If the work of the Holy Spirit with reference to the consecration is conspicuous and clearly indicated, the fact that the official influence of the Holy Spirit accompanied the Mediator throughout the entire administration of His office is not less clearly set forth in the Holy Scripture. This appears from the events immediately following the Baptism. St. Luke relates that Jesus being full of the Holy Spirit, was led by the Spirit into the wilderness. St. Matthew adds: “To be tempted of the devil.” Of Elias, Ezekiel, and others it is said that the Spirit took them up and transferred them to some other place. This stands in evident connection with what we read here concerning Jesus. With this difference, however, that while the propelling power came to them from without, Jesus, being full of the Holy Spirit, felt its pressure in the very depths of His soul. And yet, altho operating in His soul, this action of the Holy Spirit was not identical with the impulses of Christ’s human nature. Of Himself Jesus would not have gone into the desert; His going there was the result of the Holy Spirit’s leading. Only in this way this passage receives its full explanation.
That this leading of the Holy Spirit was not limited to this one act appears from St. Luke, who relates (chap. iv. 14) that after the 100 temptation He returned in the power of the Holy Spirit into Galilee, thus entering upon the public ministry of His prophetic office.
It is evidently the purpose of the Scripture to emphasize the fact of the inability of the human nature which Christ had adopted to accomplish the work of the Messiah without the constant operation and powerful leading of the Holy Spirit, whereby it was so strengthened that it could be the instrument of the Son of God for the performance of His wonderful work.
Jesus was conscious of this, and at the beginning of His ministry expressly indicated it. In their synagogue He turned to Isa. lxi. 1, and read to them: “The Spirit of the Lord is upon me, because the Lord hath anointed me”; then added: “This day is this Scripture fulfilled in your ears.”
The Holy Spirit did not support His human nature in the temptation and in the opening ministry only, but in all His mighty deeds, as Christ Himself testified: “If I cast out devils by the Spirit of God, then the Kingdom of God is come unto you” (Matt. xii. 28). Moreover, St. Paul teaches that the gifts of healing and miracles proceed from the Holy Spirit, and this, in connection with the statement that these powers worked in Jesus (Mark vi. 14), convinces us that these were the very powers of the Holy Spirit. Again, it is frequently said He rejoiced in the Spirit or was troubled in the Spirit, which may be interpreted as a rejoicing or being troubled in His own spirit; but this is not a complete explanation. When it refers to His own spirit it reads: “And He sighed deeply in His spirit” (Mark viii. 12). But in the other cases we interpret the expressions as pointing to those deeper and more glorious emotions of which our human nature is susceptible only when abiding in the Holy Spirit. For altho St. John states that Jesus groaned in Himself (chap. xi. 38), this is not contradictory, especially with reference to Jesus. If the Holy Spirit always abode in Him, the same emotion may be attributed both to Him and to the Holy Spirit.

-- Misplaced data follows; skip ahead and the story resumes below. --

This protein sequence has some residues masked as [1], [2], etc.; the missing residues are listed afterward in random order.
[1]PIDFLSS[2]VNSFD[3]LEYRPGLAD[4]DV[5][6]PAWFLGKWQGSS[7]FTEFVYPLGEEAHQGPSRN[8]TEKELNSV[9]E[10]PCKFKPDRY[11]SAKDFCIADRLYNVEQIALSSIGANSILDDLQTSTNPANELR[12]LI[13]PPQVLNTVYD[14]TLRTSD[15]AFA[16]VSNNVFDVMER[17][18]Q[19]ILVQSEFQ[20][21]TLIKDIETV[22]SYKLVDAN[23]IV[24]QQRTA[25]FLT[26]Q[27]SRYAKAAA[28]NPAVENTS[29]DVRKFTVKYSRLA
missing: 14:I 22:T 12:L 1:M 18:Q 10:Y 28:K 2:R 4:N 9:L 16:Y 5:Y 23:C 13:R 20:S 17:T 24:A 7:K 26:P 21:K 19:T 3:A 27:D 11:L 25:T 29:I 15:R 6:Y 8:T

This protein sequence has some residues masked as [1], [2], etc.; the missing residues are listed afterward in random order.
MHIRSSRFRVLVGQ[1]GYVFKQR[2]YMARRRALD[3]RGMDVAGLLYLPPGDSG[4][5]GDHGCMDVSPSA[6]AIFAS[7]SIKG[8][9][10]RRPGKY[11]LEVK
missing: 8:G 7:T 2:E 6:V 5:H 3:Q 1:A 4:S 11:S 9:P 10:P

Apart, however, from these passages and their interpretations, we have said enough to prove that that part of Christ’s work of mediation, beginning with His Baptism and closing in the upper chamber, was marked by the operation, influence, and support of the Holy Spirit.
According to the divine counsel, human nature is adapted in creation to the inworking of the Holy Spirit, without which it can not unfold itself any more than the rosebud without the light and 101 influence of the sun. As the ear can not hear without sound, and the eye can not see without light, so is our human nature incomplete without the light and indwelling of the Holy Spirit. Wherefore, when the Son assumed human nature He took it just as it is, i.e., incapable of any holy action without the power of the Holy Spirit. Hence He was conceived by the Holy Spirit, that from the beginning His human nature should be richly endowed with powers. The Holy Spirit developed these powers; and He was consecrated to His office by the communication to His human nature of the Messianic gifts by which He still intercedes for us as our High Priest, and rules us as our King. And for this reason He was guided, impelled, animated, and supported by the Holy Spirit at every step of His Messianic ministry.
There are three differences between this communication of the Holy Spirit to the human nature of Jesus and that in us:
First, the Holy Spirit always meets with the resistance of evil in our hearts. Jesus’s heart was without sin and unrighteousness. Hence in His human nature the Holy Spirit met no resistance.
Secondly, the Holy Spirit’s operation, influence, support, and guidance in our human nature is always individual, i.e., in part, imperfect; in the human nature of Jesus it was central, perfect, leaving no void.
Thirdly, in our nature the Holy Spirit meets with an ego which in union with that nature opposes God; while the Person which He met in the human nature of Christ, partaking of the divine nature, was absolutely holy. For the Son having adopted the human nature in union with His Person, was cooperating with the Holy Spirit.